CORRECTED: Moody's says it might downgrade Hungarian debt
Moody's credit rating agency said on Friday that it might downgrade the standing of debt issued by Hungary.
The agency justified its warning in a statement received here by citing growing uncertainty over the outlook for the budget and the economy.
It blamed the uncertainty on the breakdown on July 17 of Budapest's talks with the International Monetary Fund and the European Union which led to the suspension of the next instalment of a 20-billion-dollar-loan programme.
Hungary's sovereign rating is currently Baa1 and a downgrading of three notches would place it in the speculative category.
The Hungarian currency, the forint, dropped immediately from 283.40 to the euro to 285.66 following Moody's announcement.
"The failed talks... about the country's loan programme -- which represents a crucial policy anchor for Hungary -- has increased uncertainty about the authorities' determination to restore fiscal sustainability in the near term," said Moody's lead analyst for Hungary Dietmar Hornung.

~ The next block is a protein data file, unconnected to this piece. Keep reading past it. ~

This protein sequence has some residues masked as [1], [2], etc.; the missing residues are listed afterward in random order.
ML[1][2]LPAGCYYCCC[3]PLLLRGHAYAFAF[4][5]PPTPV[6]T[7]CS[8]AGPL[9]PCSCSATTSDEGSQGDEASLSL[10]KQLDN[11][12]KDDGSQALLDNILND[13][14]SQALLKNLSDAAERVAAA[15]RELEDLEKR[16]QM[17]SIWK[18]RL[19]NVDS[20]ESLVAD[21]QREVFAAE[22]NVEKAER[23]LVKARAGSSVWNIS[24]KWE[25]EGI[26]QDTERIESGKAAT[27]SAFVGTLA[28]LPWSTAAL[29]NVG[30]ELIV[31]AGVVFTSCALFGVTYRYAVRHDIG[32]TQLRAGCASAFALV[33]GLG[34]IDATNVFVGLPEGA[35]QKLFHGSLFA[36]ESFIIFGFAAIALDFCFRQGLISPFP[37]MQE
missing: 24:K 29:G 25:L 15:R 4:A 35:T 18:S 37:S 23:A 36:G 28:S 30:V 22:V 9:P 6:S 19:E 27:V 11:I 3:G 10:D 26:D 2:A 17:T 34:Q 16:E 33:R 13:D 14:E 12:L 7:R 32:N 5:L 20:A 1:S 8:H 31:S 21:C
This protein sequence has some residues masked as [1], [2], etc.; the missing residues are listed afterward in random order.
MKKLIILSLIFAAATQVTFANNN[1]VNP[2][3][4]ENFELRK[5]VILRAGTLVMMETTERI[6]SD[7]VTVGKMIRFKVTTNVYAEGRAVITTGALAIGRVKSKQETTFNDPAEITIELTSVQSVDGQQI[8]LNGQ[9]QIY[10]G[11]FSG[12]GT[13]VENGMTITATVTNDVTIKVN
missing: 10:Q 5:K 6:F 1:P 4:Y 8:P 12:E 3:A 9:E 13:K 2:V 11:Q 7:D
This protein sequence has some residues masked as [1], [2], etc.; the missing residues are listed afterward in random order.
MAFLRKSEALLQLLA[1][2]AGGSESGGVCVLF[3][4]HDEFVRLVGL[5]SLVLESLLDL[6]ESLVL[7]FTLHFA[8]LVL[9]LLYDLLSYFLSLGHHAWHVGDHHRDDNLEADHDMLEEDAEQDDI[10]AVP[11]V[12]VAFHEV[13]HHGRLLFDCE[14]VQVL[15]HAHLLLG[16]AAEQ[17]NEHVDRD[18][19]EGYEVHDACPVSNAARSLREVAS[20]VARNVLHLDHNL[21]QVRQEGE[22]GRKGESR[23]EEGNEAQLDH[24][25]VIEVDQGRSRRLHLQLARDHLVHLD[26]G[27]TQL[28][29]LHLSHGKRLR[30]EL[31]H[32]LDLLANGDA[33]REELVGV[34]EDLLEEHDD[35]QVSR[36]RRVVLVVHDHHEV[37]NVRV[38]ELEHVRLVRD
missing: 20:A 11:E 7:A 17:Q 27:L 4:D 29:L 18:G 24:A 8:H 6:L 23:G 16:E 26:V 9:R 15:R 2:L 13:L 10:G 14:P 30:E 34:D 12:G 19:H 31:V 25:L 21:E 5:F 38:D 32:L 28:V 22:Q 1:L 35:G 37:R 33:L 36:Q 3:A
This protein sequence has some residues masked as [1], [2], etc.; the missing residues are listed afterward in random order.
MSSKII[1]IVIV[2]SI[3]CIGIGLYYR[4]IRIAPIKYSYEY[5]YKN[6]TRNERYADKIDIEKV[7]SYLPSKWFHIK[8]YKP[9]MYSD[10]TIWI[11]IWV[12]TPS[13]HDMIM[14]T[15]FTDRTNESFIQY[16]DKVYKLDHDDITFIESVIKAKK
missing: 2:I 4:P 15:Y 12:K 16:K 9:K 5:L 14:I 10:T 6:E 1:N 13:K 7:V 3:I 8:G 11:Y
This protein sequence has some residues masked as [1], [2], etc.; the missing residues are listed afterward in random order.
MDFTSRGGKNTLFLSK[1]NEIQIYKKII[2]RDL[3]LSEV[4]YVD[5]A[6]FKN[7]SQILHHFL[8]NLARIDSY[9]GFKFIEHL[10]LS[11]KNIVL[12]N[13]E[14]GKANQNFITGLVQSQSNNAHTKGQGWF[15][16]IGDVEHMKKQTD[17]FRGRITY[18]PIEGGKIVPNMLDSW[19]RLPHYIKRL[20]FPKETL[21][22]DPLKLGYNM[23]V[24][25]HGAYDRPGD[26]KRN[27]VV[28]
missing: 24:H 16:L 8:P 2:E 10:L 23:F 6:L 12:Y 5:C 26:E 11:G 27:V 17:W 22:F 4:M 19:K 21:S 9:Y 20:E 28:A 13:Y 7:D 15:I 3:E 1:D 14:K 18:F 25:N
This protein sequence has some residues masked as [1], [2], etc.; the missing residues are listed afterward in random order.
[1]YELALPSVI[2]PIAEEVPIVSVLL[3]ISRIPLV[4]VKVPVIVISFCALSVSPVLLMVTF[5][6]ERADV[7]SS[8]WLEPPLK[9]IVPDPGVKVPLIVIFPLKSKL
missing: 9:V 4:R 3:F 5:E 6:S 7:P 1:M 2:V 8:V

"By espousing fiscal deficits above those recommended by the IMF and EU, Moody's believes that the Hungarian government has increased the uncertainty over whether its debt affordability will stabilise within the next two to three years."
Moody's move came after the Hungarian parliament pressed ahead with a controversial new bank tax despite criticism from the IMF and the EU it could hurt investment and growth in the country's still fragile economy.
The levy is key to Prime Minister Viktor Orban's plans to keep the public deficit at 3.8 percent of gross domestic product as required by the IMF and EU under the terms of the 20-billion-euro bailout package agreed in late 2008.
But the tax has come under fire not only from banks, but also the IMF and the EU which believe it will harm the investment climate and hit economic growth.
It was one of the main sticking points in the talks between Budapest and the IMF and the EU.
The IMF and the EU have warned the positive effects of the tax would be only short term and that it will have a negative impact on the investment climate and economic growth in due course.
Orban has said that Budapest is no longer interested in further financial aid from the IMF after the existing 20-billion-euro standby credit facility expires in October.
© 2010 AFP